I am switching companies in a month. Here is my current health insurance and here are my two options for when I switch (Note that I have a wife and infant child):


  • Shared premiums at $310 cost to me per paycheck (biweekly). $3000 family deductible, $5000 OOPM. 90/10 split after deductible is met. Spent just north of $8000 on healthcare this year (to clarify, I was responsible for $8000 but was billed much more than that and had insurance cover a lot of it).

Two Options:

  1. Annual deductible paid by company in monthly installments to health savings account. $1500 single/ $3000 family deductible. Company/Employee Shared Premium at $315 per paycheck (twice a month)

  2. 100% Company Paid Premium for Employee and dependents - no premium
    deductions from employee paycheck. Employee fully responsible for deductible ($3000 single/$6000 family)

It seems to me that the second option is better because you get more in your paycheck every month and can decide what to do with that (but probably set it aside for healthcare). The deductible is high though, thus the dilemma and the reason for me asking here.

I realize that this is not an opinion site so to make this a more objectively answerable question, here are more details about my situation:

  • So far, very healthy family. Only real medical costs we had last year had to do with having a baby.
  • Currently pay over $600 a month between premiums and HSA contributions
  • Generally avoid medication and doctors in general unless absolutely necessary
  • My wife's only appointments last year were baby related which won't be the case in 2018
  • Our baby will be going to the pediatrician with less and less frequency as the necessary checkups get spaced further apart as he gets older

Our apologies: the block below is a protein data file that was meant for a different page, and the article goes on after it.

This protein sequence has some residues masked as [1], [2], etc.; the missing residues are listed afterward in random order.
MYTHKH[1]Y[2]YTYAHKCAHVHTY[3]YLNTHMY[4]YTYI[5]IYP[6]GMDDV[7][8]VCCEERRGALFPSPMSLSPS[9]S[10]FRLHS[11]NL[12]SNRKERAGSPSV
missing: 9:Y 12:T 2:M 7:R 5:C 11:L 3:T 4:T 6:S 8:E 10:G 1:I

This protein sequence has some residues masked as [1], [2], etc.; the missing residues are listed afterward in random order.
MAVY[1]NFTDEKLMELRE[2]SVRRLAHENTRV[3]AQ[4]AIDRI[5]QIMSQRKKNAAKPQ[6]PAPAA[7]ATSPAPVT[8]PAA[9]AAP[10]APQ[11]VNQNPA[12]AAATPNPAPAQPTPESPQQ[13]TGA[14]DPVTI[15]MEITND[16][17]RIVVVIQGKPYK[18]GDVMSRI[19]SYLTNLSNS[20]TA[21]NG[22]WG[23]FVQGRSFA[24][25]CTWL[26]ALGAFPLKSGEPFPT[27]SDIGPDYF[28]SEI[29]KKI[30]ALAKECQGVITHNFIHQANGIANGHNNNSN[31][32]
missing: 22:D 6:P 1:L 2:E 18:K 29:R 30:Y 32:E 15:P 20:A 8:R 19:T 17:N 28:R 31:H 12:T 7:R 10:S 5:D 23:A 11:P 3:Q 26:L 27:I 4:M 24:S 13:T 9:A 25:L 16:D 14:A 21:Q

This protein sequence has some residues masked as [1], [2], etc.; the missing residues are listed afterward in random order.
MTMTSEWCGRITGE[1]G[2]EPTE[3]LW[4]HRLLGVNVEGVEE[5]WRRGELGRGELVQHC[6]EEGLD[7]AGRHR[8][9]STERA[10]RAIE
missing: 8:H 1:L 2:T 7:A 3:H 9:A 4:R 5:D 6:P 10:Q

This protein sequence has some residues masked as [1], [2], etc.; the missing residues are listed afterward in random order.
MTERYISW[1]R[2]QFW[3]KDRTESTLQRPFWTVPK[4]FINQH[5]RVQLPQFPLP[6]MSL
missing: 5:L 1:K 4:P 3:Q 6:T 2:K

If nothing else, pros and cons of each policy would be great.

  • Do the two plans differ in any way other than the premiums and the deductibles?
    – Ben Miller
    Oct 31, 2017 at 11:45
  • Nope! it is basically company paid premium with a higher deductible vs. company paid deductible but employee shared premium.
    – J. Tate
    Oct 31, 2017 at 11:48
  • What is the out-of-pocket max and the coinsurance percentage for the two new plans?
    – Ben Miller
    Oct 31, 2017 at 11:54
  • 80/20 and $8000 for both, so that doesn't really factor into the choice.
    – J. Tate
    Oct 31, 2017 at 11:59
  • Which tax bracket are you in?
    – Ben Miller
    Oct 31, 2017 at 12:45

1 Answer 1


Just to consolidate, here is the relevant information on the two options:

1. Employer HSA contribution option

  • Employee annual premium: $7560. However, because your contributions to your health insurance are pre-tax, this will result in tax savings of $1890 (assuming you are in the 25% tax bracket). As a result, the real cost of your premium is $5670.
  • Employer HSA contribution: $3000
  • Deductible: $3000

2. Employer-paid premiums

  • Employee annual premium: $0
  • Employer HSA contribution: $0
  • Deductible: $6000

To analyze this, we need to look at some different scenarios and see how you would fare in each one. For this analysis, I am assuming that you will only contribute to your own HSA if needed for medical expenses.

First, let's look at the situation where you have no medical expenses at all for the year.

  • Option 1: Cost: $5670 (premium). You will have $3000 in your HSA. End result to finances: -$2670.
  • Option 2: Cost: $0. You will have $0 in your HSA. End result: $0

Option 2 wins this round.

Next, let's look at a major medical event, where you have hit your out-of-pocket maximum for the year:

  • Option 1: Cost: $5670 (premium) + $8000 (Out of pocket expenses) - $938 (tax savings resulting from personal HSA contribution of $3750) - $3000 (employer HSA contribution) = $9732
  • Option 2: Cost: $0 (premium) + $8000 (Out of pocket expenses) - $1688 (tax savings resulting from personal HSA contribution of $6750) = $6312

Option 2 wins this scenario as well.

For the third scenario, let's consider the case where your medical expenses for the year add up to $6000. This means that the option 2 plan will have covered nothing, but the option 1 plan will have paid out quite a bit.

  • Option 1: Cost: $5670 (premium) + $3000 (deductible) + $600 (coinsurance) - $150 (tax savings from personal HSA contribution of $600) - $3000 (employer HSA contribution) = $6120.
  • Option 2: Cost: $0 (premium) + $6000 (deductible) - $1500 (tax savings from personal HSA contribution of $6000 = $4500.

It looks to me like Option 2 is better in every scenario.


You must log in to answer this question.

Not the answer you're looking for? Browse other questions tagged .